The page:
Hean, S. and Dickinson, C., 2005. The contact hypothesis: an exploration of its further potential in interprofessional education. Journal of Interprofessional Care, 19 (5), pp. 480-491.
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This paper highlights the research challenges that face researchers wishing to build the evidence base around interprofessional education (IPE). It concentrates specifically on the short-term impact of IPE on a student population. The Contact Hypothesis is a particularly useful theoretical framework to address these challenges as well as guide the development of IPE interventions. A brief description of this theory and the closely-related theories of social identity and categorization is made in order to support and clarify this theoretical position. The application of the Contact Hypothesis as it has already been made in the IPE field is also described. The paper then addresses how the Contact Hypothesis can be further utilized to address IPE research needs. Through consideration of critique of this theory outside of this field, the development of this framework beyond its early applications to the IPE field are addressed in terms of future direction, the caveats and models of IPE that now require empirical testing.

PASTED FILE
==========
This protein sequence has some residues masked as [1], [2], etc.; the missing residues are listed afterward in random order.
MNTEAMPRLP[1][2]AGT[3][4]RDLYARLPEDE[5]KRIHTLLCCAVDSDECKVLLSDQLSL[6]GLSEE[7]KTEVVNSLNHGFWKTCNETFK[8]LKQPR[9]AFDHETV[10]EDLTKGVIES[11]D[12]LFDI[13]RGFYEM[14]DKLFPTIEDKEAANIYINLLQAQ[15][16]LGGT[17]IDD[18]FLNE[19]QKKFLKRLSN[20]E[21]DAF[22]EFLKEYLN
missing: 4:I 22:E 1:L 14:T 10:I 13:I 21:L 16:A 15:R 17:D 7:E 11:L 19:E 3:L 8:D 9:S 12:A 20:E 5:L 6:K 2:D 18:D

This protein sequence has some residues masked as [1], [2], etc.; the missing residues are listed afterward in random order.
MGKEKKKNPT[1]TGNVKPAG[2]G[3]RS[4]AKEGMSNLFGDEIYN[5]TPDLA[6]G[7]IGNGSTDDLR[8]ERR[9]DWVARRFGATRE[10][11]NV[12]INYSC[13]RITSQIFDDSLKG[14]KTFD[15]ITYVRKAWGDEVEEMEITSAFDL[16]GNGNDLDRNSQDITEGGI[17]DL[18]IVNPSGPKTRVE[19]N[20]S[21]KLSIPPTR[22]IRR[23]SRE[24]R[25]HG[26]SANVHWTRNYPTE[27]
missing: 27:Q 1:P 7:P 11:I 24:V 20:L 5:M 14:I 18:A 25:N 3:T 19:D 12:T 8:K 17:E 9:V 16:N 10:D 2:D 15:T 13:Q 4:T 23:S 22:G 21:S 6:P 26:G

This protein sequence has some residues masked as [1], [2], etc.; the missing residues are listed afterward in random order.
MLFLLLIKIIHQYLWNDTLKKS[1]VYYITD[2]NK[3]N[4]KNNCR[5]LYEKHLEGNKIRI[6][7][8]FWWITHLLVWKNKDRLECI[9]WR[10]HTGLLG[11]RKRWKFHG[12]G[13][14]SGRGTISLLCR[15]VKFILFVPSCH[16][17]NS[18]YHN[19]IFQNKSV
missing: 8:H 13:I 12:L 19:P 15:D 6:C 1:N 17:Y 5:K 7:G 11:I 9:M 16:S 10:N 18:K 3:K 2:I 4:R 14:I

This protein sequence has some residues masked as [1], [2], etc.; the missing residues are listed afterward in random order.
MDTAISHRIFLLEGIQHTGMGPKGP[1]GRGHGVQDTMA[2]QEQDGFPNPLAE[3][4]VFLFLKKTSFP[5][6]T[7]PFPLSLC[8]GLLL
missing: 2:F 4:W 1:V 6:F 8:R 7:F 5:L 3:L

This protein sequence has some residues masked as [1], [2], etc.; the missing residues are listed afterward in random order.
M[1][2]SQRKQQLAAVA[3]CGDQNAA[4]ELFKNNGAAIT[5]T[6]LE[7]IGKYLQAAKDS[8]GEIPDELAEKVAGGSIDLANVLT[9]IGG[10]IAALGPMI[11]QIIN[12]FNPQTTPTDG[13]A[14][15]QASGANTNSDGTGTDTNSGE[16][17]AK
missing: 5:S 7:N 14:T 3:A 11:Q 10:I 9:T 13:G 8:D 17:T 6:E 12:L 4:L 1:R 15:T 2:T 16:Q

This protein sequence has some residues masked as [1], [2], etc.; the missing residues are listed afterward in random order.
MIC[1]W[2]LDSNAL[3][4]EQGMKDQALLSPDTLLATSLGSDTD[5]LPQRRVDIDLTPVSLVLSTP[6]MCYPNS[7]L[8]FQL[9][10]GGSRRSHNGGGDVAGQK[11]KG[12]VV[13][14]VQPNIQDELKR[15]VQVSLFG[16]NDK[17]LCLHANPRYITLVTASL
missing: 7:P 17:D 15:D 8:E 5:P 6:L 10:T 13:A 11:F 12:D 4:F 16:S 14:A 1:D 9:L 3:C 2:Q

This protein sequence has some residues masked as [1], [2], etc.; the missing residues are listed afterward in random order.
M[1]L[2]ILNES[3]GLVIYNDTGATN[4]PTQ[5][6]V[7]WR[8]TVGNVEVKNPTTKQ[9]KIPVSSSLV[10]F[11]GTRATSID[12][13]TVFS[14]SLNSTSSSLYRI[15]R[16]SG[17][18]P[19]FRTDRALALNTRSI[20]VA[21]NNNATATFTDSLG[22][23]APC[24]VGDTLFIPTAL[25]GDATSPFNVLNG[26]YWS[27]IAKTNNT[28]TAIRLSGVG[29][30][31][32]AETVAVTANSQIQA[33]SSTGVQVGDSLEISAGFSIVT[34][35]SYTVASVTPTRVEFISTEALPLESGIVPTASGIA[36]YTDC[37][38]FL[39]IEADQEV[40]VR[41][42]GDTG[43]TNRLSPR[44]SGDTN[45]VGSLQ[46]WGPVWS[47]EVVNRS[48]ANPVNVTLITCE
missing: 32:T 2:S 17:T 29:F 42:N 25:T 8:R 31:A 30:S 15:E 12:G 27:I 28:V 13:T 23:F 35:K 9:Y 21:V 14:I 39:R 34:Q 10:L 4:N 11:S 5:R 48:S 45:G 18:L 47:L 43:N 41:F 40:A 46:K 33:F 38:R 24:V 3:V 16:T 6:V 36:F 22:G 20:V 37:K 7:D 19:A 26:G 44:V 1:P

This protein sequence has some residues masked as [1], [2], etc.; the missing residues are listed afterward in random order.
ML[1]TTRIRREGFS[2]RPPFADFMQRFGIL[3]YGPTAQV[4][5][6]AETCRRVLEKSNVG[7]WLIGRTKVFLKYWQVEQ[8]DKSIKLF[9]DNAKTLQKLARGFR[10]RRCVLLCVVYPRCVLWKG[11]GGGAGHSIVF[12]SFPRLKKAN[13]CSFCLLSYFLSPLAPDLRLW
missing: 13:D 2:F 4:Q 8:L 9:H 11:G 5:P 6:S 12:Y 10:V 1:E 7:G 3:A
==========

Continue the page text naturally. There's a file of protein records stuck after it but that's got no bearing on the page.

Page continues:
|Uncontrolled Keywords:||The Contact Hypothesis Interprofessional education Curriculum design Evaluation design Group relations Theoretical development|
|Subjects:||Technology > Medicine and Health|
|Group:||School of Health and Social Care > Centre for Wellbeing and Quality of Life|
|Deposited By:||INVALID USER|
|Deposited On:||18 Dec 2007|
|Last Modified:||07 Mar 2013 14:36|
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